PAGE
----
Sunday, November 24, 2013

What went right, what went wrong

I've been enjoying this last month off, so to speak, and sleeping in a bit and running short distances.  I'm under strict instructions NOT to use a watch (of course, I have to...just to know where to turn around usually...but I swear I am not looking! much)  and am trying to use this time to recharge a bit before we start the process again after the first of the year.

I thought it might be helpful if I record a few things I did, and explain some that I thought worked and some that I screwed up.

I know, I know...almost 18 minutes off a marathon is NOT a "screw-up."  I don't want to sound like it was.  But even on a great day, we can still learn something.

What I did do:  low-mileage, higher intensity training

Okay, so you high-mileage, high-volume purists in the house are going to probably disagree with me here, but LOWER mileage with higher intensity seems to just work best for me.  I know it may not for you or others out there, but when my volume creeps up, that's when I get super injured.  I'm a firm believer that this is the best method for me.  I think I only had two weeks where my running mileage topped 40 miles.  I also only ran one 20-miler.  In the past I've done 2 or 3 of those.  Furthermore, I continued my streak of never running more than 20 miles except for a marathon and thinking people who do so are awesome but a little bit crazy.  For me, running that many miles does way more harm than good.

Now, these long runs were KILLER, though.  I'd do a 16 miler where miles 10-15 started at race pace and dropped down to 7:20/mile.  Typing that sounds painful; running it is even more so.  But it helped me not only get faster but trust myself when the race started to really hurt.  I think it kept me from bonking long before I did.

What I didn't do: fuel properly

So I know part of this is that I worked really hard to lose some weight.  And I'm always a little afraid that it will come back.  Also, I have a sensitive stomach so I have to be careful of eating too close to my running and what I eat while I run.  Because of this, I don't believe I ate nearly enough both before and during my long runs.  I'm going to have to experiment a bit with this.

Case in point: the very last calories I consumed pre-race were some oatmeal and a breakfast bar at 5:30am.  Then NOTHING until around mile 7.5, which was around 8:45am.  That is ENTIRELY too long of a deficit before taking in some calories.  Stupid, stupid, stupid. I only was able to get down some sports drink (a few sips at aid stations) and about 2.5 gu's in the entire race.  So it wasn't surprising that when I demanded my legs GO GO GO at mile 23 around 11:10am, they pretty much gave me the middle finger.

Coach Emily emailed me what she eats before a half-ironman, and basically, it's Thanksgiving Dinner.  I was kind of shocked.  And she's pretty much the tiniest, leanest person in the universe.  So I need to let go this fear that fuel will make me gain weight and accept more that it is necessary.  You'd think that after 11 years of racing, I'd already know this, and I sort of do.  But I think I needed to really be hit over the head with it.  Nutrition will always, ALWAYS make or break your race.  I will be playing around with this during the next training session, for sure.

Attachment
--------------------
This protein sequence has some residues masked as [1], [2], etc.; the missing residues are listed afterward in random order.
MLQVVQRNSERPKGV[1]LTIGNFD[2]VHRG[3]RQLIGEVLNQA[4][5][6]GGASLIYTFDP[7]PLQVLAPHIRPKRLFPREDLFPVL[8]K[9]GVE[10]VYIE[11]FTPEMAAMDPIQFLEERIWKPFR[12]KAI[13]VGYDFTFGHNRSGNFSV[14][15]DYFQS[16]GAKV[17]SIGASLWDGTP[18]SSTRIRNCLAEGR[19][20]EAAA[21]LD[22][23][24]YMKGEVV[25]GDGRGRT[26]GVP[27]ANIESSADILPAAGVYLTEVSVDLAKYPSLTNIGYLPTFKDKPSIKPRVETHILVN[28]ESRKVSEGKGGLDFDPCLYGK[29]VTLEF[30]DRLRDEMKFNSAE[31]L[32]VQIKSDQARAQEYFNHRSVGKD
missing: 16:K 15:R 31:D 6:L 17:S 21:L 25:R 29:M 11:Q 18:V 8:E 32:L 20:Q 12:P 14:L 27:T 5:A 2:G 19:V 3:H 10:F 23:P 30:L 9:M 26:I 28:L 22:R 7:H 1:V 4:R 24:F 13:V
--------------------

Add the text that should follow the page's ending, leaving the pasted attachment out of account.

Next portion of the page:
What I did do: train with people slightly faster than me

Aside from giving me a nice big slice of humble pie often as I gasped along the side of the road, swearing and trying not to die, while watching my running buddies seemingly effortlessly gliding ahead of me, this was really a good thing.  It's easy to be a big fish in a small pond, but it is harder to show up week after week and know that the pack is a little faster than you and use that to try to be better.  They are too cute because they claim that running with ME made them faster...I was like, no dudes.  You guys pulling ME along made me faster.  And you know what's really cool?  We all got faster.  Ana had a breakthrough run and huge PR at Columbus, Katie ran a 3:30 and was the 2nd overall female at her race, and Kim absolutely annihilated NYC with a 3:32.  You'd better believe I'm making them run with me in the snowy, slushy, nastiness that is CLE in February and March!

That's all for now.  I'm sure I'll think of more, but I know things went MOSTLY right.  I just need to make a few more adjustments to clear this hurdle come April 13.


J. L. said...

I liked this blog! Yes, even though you had a stellar PR (Congrats) it is nice to reevaluate. I'm happy to know I'm not the only one that screw up race day morning breakfast...even though we know better! And the more reading I do and the older I get I'm also a firm believer in high intensity with a bit lower mileage. Make every mile count. Best of luck as you finish this year and start the new one!

Karen said...

Nutrition is so tricky isn't it? It is hard to let go of fear of weight gain enough to take in enough calories. I am still not good at it. Have a great thanksgiving!

Carolina John said...

That is neat. I'm thinking about taking a lower volume approach as well, and it's really useful to see how you put the power in. I'm going to have to try that on my next 15 miler.